Both brands contain no artificial colorings, fillers or preservatives. Natural stabilizers such as cellulose gum, guar gum and carrageenin prevent ice crystals from forming as the fruit is being frozen.


The bars can be stored in the freezer for several months, and because of the abundance of fruit fiber are not likely to drip while being eaten or to fall off the stick, a definite advantage over ice pops. The fruit bars are low in calories, sugar, salt and fat.

The frozen-fruit pop is relatively new on the scene. Three years ago, Frozfruit was sold minimally in California.


Instead of the traditional advertising approach to sell a new product, Frozfruit officials gave away free samples. “Once people tasted them, they would buy them,” said sales manager Meagher. “We gave away 20,000 Frozfruit bars at the New York Marathon last year.”

At first (if you couldn’t get one for free), single Frozfruit bars were available exclusively in convenience stores, institutional cafeterias and school lunchrooms.

Now, four flavors (strawberry, coconut, banana and pineapple) are packaged in four-bar packages and sold in supermarkets, delis and groceries for about $2.49 a box.

Customers will find all 14 flavors of Frozfruit made in one size, 4 ounces, and single bars sell from 79 to 89 cents a piece or as high as $1. The water-based flavors (strawberry, boysenberry, watermelon, cantaloupe, raspberry, cherry, orange, lemon, lime, pineapple, mango, peach) contain 17 calories per ounce, the milk-based flavors (strawberry, boysenberry, coconut, banana) 30 calories per ounce.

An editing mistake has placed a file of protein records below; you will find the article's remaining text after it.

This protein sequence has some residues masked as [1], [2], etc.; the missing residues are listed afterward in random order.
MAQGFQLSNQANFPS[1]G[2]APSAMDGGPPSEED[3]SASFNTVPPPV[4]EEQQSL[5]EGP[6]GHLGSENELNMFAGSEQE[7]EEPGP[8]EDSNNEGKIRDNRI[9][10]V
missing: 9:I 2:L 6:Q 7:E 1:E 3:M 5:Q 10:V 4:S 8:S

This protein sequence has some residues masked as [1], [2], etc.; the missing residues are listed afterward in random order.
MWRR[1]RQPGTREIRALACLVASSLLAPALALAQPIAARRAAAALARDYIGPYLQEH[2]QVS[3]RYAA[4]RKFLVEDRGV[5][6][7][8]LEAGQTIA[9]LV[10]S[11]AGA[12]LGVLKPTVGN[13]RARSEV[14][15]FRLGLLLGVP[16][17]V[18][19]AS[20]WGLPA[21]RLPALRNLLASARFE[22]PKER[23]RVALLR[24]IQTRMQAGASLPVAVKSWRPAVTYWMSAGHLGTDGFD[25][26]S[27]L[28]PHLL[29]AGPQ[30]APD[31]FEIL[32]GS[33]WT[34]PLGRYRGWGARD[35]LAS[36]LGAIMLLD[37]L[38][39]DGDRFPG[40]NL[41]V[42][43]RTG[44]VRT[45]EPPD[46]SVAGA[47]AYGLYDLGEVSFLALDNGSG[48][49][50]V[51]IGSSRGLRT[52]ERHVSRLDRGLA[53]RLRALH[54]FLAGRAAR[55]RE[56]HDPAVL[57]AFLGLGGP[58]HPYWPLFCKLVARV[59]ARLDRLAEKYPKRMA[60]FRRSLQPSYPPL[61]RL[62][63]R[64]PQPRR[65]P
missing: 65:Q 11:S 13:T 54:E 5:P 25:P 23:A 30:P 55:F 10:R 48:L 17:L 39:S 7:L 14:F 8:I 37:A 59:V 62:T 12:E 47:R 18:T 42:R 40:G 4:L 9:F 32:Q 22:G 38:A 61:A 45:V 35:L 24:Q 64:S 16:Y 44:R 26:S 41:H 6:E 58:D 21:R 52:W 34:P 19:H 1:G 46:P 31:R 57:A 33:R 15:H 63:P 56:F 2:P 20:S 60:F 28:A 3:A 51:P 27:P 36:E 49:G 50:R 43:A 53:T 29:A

Frozfruit’s biggest competitor is Shamitoff’s Natural Fruit Bars, based in Redwood City, Calif.

In the late 1970s, Joel Shamitoff, a San Diego deli owner, began freezing chunks of fruit in molds in the back room of his store.

Sold in Eight Foreign Countries

He sold his rights and name in 1980 to Paul Resnick, and now the fruit bars are made in eight flavors in Green Bay, Wis., and can be purchased in four-packs and single bars in 45 states and eight foreign countries.


The Shamitoff fruit bars are manufactured in two sizes. The 2 1/2-ounce bars are packed in boxes of four in banana and cream (90 calories each), dark sweet cherry (47 calories each), chocolate-covered coconut cream (195 calories each), pineapple (50 calories each), strawberry (43 calories), peaches and cream (65 calories) and pina colada (79 calories).

The 3-ounce bars come in dark sweet cherry (57 calories), strawberry (52 calories) and coconut cream (135 calories). These are sold singly in convenience stores and food-service counters for 59 cents apiece.

Should you be inspired to try your own hand at making frozen-fruit pops, here is a strawberry version to try at home. It relies on gelatin as its stabilizer.



1/2 teaspoon unflavored gelatin

1/4 cup cold water

1 cup chopped ripe strawberries

2 to 4 tablespoons sugar


1 teaspoon lemon juice

1/3 cup light corn syrup

In small heat-proof custard cup, sprinkle gelatin over cold water. Stir and set aside 10 minutes. Place dish in small pan of water and heat gently until gelatin is completely dissolved. Cool.

Place strawberries in medium bowl and sprinkle with sugar. Stir gently and set aside 15 minutes. Combine cooled gelatin mixture, strawberries with their juice, lemon juice and corn syrup. Spoon into ice pop molds and freeze at least 2 hours. Makes about 10 fruit pops.